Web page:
Domingo Morel: School takeover triggered by politics, not education

When the state of Texas took over Houston’s public school district on March 15, it made the district one of more than 100 experiencing state takeovers somewhere in the U.S. over the past 30 years. The list includes districts serving New York, Chicago, Boston, Philadelphia, Detroit, New Orleans, Baltimore, Oakland and Newark.

Houston is the largest school district in Texas and eighth largest in the U.S.

While the state of Texas claims the planned takeover is about school improvement, my research suggests it is, like others in the past, influenced by racism and political power.

The run of takeovers began in the 1980s. And they have generally failed to achieve the stated goal of improved performance.

Take Michigan, where a 15-year state rein in Detroit has been judged “a costly mistake” in a recent report. It turned out the district’s biggest problem was inadequate funding, and the takeover did nothing to address that.

What’s more, as I show in a recent book on the subject, takeovers have significant negative political and economic consequences for affected communities, which are overwhelmingly communities of color. They include decreased staffing and diminished local control.

States have generally justified takeovers on the grounds that the entire school district is in need of improvement. However, that’s not the case in Houston.

By the state’s own standards, Houston schools aren’t even close to failing. In fact, the district is maintaining a solid B rating.

Following a 2015 law, HB 1842, the state of Texas was granted authority to take over a school district if a single school in that district fails to meet state education standards for five or more years. The bill passed the Republican-controlled legislature with a measure of Democratic support, but was opposed by legislators representing the Houston area.

Despite the district’s high rating, however, it includes one school, 800-student Wheatley High, that has not made significant progress since 2017. And that gives the state all it needed to assume command of 280 schools in employing 12,000 teachers serving 200,000 students.

So why would a state take over a school district that has earned a B rating from the state? And why base the takeover on the performance of one school that represents fewer than 1% of the district’s student and teaching population?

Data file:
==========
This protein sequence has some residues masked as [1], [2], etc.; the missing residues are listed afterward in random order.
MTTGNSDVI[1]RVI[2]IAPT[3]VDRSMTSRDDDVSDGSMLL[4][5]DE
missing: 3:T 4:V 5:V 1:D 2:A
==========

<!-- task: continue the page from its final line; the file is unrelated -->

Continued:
In order to understand the logic, it pays to understand the role that schools have played in the social, political and economic development of communities of color.

Historically, communities of color have relied on school level politics as an entry point to broader political participation. School-level politics may involve issues like ending school segregation, demanding more resources for schools, increasing the numbers of teachers and administrators of color, and participating in school board elections.

The process of gaining political power at the local level and eventually state level often begins at the schools, via school board service. Before Blacks and Latinos elect members of their communities to the city councils, the mayor’s office and state legislatures, they often elect them to school boards.

In Texas, communities of color are politically underrepresented. Although Blacks, Latinos and Asians represent nearly 60% of the population, their political power is not proportional.

Whites make up 54% of the Texas Legislature. The Republican Party controls the governorship, state House of Representatives and state Senate, but only 12% of Republican legislators are of color.

Communities of color in Texas have filed lawsuits arguing that they have been prevented from gaining political representation at the state level by Republicans through racial gerrymandering and disenfranchisement of Black and Latino voters.

However, despite years of systematic exclusion of people of color, the political landscape is changing. Texas is increasingly urbanizing as a result of population growth in the state’s cities. Since urban voters are more likely to vote Democratic, the growth in the urban population may potentially alter political dynamics in the state.

Houston, as the largest urban center in Texas, is at the forefront of this challenge to the Republican grip on state power. The Houston schools, in particular, are representative of the state’s demographic and political future.

The nine-member Houston school board, which the state is abolishing, is reflective of the community it serves. It consists of three Latinos, four African Americans and two whites.

This, in my view, is what has put the Houston public school system and school board at the forefront of a battle that is really about race and political power.

The Houston public school system is not failing. Rather, Republican Gov. Greg Abbott, Education Commissioner Mike Morath and the Republican state legislature are manufacturing an education crisis to prevent people of color in Houston from exercising their citizenship rights and seizing political power.

From The Conversation, an online repository of lay versions of academic research findings found at theconversation.com/us. Used with permission.


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